Alan Hansen on the huge stakes when Liverpool meet Man Utd

FA Cup fourth round

Venue:
Anfield
Date:
Saturday, 28 January
Kick-off:
1245 GMT
Coverage:
Live commentary on BBC Radio 5 live and coverage on BBC Sport website, BBC local radio, Final Score
Luis Suarez and Patrice Evra
The backdrop will be shaped by the Luis Suarez-Patrice Evra incident

The world always looks on when Liverpool play Manchester United - and recent events mean the world will be watching Saturday's FA Cup fourth-round tie at Anfield even more closely.

It is inevitable that much of the backdrop to the game will be shaped by the fall-out from October's Premier League game, which resulted in Liverpool's Luis Suarez being handed an eight-match ban by the Football Association after being found him guilty of racially abusing United defender Patrice Evra.

Suarez is currently serving that suspension so will not be involved, but it seems certain Evra will be playing on a day that calls for calm heads on and off the pitch at Anfield.

This game is always a showcase for English football but the stakes are even higher on Saturday. It is an important day for English football and how people will judge the game in this country. It's more than just an FA Cup tie between the two biggest clubs in the domestic game.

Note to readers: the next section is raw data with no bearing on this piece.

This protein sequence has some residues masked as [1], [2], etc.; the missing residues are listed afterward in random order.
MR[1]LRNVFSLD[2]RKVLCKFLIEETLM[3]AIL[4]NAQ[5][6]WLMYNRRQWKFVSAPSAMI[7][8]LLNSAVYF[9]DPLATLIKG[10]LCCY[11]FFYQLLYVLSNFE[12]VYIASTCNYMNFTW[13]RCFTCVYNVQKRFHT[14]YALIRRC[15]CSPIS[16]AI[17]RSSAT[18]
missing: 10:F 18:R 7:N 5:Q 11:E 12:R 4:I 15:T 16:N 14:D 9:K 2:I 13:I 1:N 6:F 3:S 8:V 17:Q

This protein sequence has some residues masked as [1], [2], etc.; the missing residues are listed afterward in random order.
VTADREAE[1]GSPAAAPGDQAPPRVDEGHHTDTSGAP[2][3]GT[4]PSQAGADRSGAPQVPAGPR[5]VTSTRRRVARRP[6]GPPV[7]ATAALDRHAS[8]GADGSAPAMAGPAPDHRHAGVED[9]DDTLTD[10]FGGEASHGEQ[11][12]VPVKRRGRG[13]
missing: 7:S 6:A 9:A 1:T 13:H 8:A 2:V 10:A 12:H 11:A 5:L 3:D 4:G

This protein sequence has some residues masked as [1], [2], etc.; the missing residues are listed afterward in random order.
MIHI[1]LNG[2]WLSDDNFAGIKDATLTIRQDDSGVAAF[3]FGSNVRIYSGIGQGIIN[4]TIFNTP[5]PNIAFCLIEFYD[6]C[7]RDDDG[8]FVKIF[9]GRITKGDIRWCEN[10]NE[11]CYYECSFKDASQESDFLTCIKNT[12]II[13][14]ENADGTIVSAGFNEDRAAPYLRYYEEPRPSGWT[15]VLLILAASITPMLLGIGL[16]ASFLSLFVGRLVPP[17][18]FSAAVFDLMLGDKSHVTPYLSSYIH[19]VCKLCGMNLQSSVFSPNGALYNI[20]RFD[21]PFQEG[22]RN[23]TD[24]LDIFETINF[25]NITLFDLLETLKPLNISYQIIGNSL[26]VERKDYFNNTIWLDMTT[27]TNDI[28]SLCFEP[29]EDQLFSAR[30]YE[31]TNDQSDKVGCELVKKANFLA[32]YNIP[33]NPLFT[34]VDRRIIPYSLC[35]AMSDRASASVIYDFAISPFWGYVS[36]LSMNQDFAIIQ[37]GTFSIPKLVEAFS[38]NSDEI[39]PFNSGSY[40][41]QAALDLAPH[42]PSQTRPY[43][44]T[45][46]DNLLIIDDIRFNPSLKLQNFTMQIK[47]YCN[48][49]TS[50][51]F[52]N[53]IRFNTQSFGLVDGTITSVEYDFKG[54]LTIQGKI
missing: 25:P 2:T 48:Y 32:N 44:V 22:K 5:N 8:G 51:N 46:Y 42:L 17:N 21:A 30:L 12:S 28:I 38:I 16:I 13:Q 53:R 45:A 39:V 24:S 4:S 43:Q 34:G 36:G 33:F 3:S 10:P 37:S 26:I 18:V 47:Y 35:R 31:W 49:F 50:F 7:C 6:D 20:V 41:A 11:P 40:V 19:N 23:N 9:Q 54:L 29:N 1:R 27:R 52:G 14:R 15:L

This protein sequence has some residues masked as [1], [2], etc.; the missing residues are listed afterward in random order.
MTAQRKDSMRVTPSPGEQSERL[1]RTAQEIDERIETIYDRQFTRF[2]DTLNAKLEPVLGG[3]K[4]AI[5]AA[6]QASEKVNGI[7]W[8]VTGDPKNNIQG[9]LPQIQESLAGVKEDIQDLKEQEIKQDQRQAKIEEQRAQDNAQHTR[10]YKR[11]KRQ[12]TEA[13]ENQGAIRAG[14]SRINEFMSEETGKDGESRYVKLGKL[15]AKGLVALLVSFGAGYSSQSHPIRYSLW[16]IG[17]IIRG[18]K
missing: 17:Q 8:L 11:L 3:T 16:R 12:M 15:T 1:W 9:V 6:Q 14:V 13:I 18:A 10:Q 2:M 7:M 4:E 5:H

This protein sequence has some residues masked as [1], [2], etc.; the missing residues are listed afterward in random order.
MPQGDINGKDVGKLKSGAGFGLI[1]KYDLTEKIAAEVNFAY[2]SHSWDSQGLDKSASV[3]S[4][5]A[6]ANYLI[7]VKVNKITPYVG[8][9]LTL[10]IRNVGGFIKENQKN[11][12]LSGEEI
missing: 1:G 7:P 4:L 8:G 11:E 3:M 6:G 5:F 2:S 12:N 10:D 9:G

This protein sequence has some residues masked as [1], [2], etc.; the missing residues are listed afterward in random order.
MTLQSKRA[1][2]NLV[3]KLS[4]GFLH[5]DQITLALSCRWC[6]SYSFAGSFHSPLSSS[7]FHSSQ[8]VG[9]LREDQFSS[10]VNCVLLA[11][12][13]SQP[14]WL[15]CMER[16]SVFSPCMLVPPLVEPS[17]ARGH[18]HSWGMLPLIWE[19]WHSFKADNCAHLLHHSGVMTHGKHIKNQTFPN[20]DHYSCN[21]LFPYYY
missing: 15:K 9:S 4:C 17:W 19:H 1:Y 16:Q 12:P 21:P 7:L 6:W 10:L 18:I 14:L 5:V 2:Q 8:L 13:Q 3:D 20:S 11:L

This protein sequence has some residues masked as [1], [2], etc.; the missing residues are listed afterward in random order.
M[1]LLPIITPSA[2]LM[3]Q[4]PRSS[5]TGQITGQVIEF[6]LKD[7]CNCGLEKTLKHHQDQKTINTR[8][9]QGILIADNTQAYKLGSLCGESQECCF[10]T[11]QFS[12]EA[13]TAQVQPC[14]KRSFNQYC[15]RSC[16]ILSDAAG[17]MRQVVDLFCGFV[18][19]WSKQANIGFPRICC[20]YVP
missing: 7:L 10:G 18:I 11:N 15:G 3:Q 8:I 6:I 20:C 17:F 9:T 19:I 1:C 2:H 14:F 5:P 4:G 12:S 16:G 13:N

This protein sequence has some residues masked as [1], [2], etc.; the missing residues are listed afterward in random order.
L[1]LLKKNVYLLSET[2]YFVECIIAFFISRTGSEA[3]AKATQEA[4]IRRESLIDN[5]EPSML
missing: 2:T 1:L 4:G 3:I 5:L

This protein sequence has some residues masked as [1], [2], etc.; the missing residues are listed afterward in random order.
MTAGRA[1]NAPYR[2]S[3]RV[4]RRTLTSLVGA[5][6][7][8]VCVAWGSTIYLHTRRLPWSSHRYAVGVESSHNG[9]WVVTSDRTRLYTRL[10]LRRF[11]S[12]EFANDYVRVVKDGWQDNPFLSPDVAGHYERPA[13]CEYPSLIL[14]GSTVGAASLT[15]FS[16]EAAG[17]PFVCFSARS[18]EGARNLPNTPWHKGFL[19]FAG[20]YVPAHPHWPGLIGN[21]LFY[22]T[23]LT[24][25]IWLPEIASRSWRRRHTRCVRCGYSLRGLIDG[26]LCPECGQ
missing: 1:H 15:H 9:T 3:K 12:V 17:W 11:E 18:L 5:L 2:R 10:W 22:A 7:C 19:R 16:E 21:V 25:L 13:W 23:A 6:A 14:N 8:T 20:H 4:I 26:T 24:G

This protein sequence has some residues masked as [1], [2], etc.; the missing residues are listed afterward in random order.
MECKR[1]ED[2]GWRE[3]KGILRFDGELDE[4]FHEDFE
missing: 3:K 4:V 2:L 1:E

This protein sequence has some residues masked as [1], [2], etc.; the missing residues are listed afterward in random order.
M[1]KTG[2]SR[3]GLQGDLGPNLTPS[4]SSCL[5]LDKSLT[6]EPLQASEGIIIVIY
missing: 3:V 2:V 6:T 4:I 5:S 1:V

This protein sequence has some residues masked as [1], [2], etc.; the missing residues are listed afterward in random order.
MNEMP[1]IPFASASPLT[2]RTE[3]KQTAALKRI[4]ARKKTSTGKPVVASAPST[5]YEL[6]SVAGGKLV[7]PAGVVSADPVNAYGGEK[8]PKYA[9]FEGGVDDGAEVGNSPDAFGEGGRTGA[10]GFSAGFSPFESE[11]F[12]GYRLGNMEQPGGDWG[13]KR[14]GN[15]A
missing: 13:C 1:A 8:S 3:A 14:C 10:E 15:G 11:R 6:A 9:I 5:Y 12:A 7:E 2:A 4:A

This means the last thing anyone wants or needs after the final whistle is to be talking about anything other than the game. If there is any trouble on or off the pitch it will be to the detriment of English football in front of that global audience, so there is a weighty responsibility for all involved.

The two sets of supporters - and Liverpool fans in particular as they will be in the majority inside Anfield - have to set an example.